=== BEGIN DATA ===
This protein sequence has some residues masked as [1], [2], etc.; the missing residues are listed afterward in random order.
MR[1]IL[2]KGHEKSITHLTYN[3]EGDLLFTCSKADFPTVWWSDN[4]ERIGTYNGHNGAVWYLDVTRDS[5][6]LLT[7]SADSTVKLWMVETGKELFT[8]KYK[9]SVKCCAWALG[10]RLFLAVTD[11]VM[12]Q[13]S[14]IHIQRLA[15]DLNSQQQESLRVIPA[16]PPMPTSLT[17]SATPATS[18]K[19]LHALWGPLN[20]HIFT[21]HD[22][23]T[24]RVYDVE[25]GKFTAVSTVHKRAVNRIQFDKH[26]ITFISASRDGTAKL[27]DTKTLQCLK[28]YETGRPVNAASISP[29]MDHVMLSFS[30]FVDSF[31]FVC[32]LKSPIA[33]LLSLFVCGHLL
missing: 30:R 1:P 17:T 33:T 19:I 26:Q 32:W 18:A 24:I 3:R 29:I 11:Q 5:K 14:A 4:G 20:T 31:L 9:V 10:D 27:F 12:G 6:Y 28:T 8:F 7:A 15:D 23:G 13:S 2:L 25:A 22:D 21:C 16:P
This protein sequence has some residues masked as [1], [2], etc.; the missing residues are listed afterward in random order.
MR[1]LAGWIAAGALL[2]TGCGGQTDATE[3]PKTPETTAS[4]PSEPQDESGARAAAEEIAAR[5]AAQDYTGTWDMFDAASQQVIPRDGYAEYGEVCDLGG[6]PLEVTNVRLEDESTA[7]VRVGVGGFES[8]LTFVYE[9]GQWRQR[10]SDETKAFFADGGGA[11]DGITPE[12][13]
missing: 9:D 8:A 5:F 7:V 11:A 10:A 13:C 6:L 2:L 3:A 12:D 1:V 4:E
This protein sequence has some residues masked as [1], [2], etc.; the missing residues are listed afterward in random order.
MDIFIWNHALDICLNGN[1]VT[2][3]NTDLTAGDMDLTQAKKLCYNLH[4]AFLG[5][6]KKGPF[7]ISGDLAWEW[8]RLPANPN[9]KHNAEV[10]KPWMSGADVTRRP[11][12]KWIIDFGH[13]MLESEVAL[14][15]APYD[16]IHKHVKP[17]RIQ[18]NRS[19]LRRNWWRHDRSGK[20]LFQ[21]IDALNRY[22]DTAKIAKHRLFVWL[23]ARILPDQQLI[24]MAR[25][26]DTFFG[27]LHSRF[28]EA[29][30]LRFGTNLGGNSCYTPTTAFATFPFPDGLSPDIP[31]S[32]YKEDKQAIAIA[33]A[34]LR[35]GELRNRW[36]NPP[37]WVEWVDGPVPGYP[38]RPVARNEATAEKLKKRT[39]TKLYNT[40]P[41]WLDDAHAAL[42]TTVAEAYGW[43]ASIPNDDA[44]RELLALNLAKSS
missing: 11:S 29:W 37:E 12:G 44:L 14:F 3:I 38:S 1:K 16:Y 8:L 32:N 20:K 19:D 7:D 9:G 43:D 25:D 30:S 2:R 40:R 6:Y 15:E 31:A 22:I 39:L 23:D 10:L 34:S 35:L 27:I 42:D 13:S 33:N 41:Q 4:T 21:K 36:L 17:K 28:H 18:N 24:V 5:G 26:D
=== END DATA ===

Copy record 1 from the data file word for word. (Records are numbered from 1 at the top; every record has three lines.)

This protein sequence has some residues masked as [1], [2], etc.; the missing residues are listed afterward in random order.
MR[1]IL[2]KGHEKSITHLTYN[3]EGDLLFTCSKADFPTVWWSDN[4]ERIGTYNGHNGAVWYLDVTRDS[5][6]LLT[7]SADSTVKLWMVETGKELFT[8]KYK[9]SVKCCAWALG[10]RLFLAVTD[11]VM[12]Q[13]S[14]IHIQRLA[15]DLNSQQQESLRVIPA[16]PPMPTSLT[17]SATPATS[18]K[19]LHALWGPLN[20]HIFT[21]HD[22][23]T[24]RVYDVE[25]GKFTAVSTVHKRAVNRIQFDKH[26]ITFISASRDGTAKL[27]DTKTLQCLK[28]YETGRPVNAASISP[29]MDHVMLSFS[30]FVDSF[31]FVC[32]LKSPIA[33]LLSLFVCGHLL
missing: 30:R 1:P 17:T 33:T 19:I 26:Q 32:W 18:A 24:I 3:R 29:I 11:Q 5:K 14:A 4:G 20:T 31:L 9:V 10:D 27:F 12:G 6:Y 28:T 8:F 7:A 15:D 23:G 13:S 2:L 25:A 22:D 21:C 16:P